San Francisco Board of Supervisors considers authorizing the City of San Francisco’s Police Department to use remote-controlled robots to deploy deadly force.
San Francisco Board of Supervisors considers authorizing the City of San Francisco’s Police Department to use remote-controlled robots to deploy deadly force. Credit: twitter

Last Updated on December 5, 2022 by BVN

S. E. Williams

Last Tuesday, the San Francisco Board of Supervisors voted to advance a policy giving the San Francisco Police Department authority to use remote-controlled robots to deliver deadly force in emergency situations. The board is scheduled to take a second vote on Tuesday, Dec. 6.

As one might imagine, there was an intense debate before the vote. Opponents, including civil liberties and a variety of other police oversight groups, expressed serious reservations. 

“There is no single issue that serves to precipitate a breakdown between law enforcement officials and minority groups-and has the potential for serious disorder-as police use of deadly and excessive force.”

Robert Lamb, Jr.

Of particular concern is the very real possibility that such authority could lead to enhanced militarization of police forces that many believe are already too aggressive and all too quick to deploy deadly force especially in situations involving Black and brown people.

Although the San Francisco Police Department claims it has no plans to deploy robots that are pre-armed with guns, it could instead deploy robots that are equipped with explosive charges as a way “to contact, incapacitate, or disorient violent, armed, or dangerous suspects” when lives are at risk. This approach would only be taken in extreme circumstances, they proclaim.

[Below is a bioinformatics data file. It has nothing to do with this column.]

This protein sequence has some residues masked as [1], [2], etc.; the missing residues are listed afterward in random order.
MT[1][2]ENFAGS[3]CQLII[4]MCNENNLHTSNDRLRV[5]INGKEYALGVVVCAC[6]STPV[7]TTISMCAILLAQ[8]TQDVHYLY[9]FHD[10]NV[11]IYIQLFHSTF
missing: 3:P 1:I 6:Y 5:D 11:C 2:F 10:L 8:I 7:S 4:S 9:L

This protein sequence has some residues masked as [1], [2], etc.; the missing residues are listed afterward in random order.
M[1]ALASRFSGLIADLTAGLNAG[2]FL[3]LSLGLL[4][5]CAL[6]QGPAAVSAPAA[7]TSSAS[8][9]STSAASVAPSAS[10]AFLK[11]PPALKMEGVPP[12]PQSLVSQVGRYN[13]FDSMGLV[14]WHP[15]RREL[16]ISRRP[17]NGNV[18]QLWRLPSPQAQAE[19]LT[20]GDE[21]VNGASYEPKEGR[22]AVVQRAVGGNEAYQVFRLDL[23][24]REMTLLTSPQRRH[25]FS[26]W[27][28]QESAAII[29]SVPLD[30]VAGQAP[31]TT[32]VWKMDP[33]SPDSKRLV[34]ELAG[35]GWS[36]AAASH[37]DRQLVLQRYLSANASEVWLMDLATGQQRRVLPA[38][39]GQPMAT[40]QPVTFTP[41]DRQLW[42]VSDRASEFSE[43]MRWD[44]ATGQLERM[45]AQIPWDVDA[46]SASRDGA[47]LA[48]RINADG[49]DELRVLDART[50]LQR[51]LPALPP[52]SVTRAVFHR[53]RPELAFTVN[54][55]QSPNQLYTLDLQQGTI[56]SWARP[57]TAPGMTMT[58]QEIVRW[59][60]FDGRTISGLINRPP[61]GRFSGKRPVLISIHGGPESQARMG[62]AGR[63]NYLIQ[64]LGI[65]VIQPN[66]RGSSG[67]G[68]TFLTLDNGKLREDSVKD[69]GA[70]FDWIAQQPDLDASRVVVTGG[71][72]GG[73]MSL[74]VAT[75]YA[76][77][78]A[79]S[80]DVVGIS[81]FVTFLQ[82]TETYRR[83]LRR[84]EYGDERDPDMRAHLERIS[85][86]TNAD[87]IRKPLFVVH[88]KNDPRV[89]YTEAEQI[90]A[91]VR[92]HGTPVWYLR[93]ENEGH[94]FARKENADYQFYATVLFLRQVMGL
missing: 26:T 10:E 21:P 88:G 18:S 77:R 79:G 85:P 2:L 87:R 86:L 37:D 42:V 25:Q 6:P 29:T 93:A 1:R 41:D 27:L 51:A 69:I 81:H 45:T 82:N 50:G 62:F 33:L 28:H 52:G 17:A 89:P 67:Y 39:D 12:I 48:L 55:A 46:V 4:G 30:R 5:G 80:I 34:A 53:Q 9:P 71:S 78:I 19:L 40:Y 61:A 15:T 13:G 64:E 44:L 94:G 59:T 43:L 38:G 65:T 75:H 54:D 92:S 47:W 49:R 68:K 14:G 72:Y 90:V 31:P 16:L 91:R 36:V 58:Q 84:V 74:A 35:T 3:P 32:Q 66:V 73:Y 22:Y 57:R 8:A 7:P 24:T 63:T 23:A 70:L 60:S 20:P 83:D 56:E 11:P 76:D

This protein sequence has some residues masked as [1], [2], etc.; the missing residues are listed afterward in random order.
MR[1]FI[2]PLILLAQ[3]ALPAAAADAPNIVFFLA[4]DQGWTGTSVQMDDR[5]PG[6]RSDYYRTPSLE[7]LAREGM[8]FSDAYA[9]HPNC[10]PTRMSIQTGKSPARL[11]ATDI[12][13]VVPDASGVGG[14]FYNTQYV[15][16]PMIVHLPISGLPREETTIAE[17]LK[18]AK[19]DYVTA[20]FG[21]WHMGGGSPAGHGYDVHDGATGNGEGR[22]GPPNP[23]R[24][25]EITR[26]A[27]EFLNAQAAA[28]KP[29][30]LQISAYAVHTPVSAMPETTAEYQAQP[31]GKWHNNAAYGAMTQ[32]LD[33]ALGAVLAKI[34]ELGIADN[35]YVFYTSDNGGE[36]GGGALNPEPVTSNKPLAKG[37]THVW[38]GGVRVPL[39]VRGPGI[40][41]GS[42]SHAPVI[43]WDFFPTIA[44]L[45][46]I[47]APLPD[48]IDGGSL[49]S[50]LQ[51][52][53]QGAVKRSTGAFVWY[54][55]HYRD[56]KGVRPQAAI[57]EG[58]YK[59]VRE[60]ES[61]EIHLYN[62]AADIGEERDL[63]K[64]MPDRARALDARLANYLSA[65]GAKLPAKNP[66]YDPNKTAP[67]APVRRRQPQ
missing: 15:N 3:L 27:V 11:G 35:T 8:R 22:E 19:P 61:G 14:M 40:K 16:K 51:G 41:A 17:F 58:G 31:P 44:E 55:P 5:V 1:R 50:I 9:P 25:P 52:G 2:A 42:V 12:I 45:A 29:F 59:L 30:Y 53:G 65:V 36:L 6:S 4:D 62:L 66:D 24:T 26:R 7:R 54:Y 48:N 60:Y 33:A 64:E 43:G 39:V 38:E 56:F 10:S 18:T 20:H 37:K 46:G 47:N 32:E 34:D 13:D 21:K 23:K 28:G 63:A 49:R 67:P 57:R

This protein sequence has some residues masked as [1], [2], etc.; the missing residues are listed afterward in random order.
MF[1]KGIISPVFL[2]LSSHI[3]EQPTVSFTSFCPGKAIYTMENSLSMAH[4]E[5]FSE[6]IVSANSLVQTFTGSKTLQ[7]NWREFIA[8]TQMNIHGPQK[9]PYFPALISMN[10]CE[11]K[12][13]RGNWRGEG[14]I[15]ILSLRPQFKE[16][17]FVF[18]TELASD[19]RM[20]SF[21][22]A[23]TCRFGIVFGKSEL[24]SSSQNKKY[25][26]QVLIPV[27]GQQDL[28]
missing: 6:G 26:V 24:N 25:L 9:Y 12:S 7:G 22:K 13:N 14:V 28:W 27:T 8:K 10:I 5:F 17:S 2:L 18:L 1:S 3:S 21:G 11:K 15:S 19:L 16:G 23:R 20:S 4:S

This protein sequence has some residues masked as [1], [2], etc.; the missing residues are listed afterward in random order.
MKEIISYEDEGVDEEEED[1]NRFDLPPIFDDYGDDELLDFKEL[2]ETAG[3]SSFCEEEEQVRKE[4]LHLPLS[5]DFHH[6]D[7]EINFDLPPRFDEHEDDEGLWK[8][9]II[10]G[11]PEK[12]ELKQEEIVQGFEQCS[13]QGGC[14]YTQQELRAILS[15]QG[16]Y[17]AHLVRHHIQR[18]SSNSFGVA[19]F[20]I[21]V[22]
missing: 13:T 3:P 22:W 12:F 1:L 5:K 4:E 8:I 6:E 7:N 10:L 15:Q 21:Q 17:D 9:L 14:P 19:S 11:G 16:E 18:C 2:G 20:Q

Micah Xavier Johnson was blown up by a Dallas Police Department robot equipped with an explosive device after he failed to surrender during a standoff with police. He was suspected of killing five police officers in July 2016. It was the first time in the U.S. that a robot was used to deploy deadly force by a police department. (source: wikipedia.com).

In addition, the department insists that only a limited number of high-ranking officers will be authorized to use the robots in such a manner and that even then, only after other alternative force or de-escalation tactics are tried and/or considered.

This proposed dystopian style, remote-controlled police use of deadly force strategy was first deployed in 2016 against a Black man, Micah Xavier Johnson, by the Dallas, Texas Police Department to end a standoff. Johnson was suspected of killing five police officers. They blew him up with a bomb attached to a robot.

Provided San Francisco gives a green light to this strategy, the question becomes how quickly will other police and sheriff departments follow suit?  

As long as police and sheriffs continue to use excessive and deadly force indiscriminately against Black and brown citizens, I believe communities should push back against authorization of such strategies, especially one that gives approval to blow people up from a distance.

Of course, this is just my opinion. I’m keeping it real.

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S.E. Williams

Stephanie Williams is executive editor of the IE Voice and Black Voice News. A longtime champion for civil rights and social justice in all its forms, she is also an advocate for government transparency and committed to ferreting out and exposing government corruption. Over the years Stephanie has reported for other publications in the inland region and Los Angeles and received awards from the California News Publishers Association for her investigative reporting and Ethnic Media Services for her weekly column, Keeping it Real. She also served as a Health Journalism Fellow with the USC Annenberg Center for Health Journalism. Contact Stephanie with tips, comments. or concerns at myopinion@ievoice.com.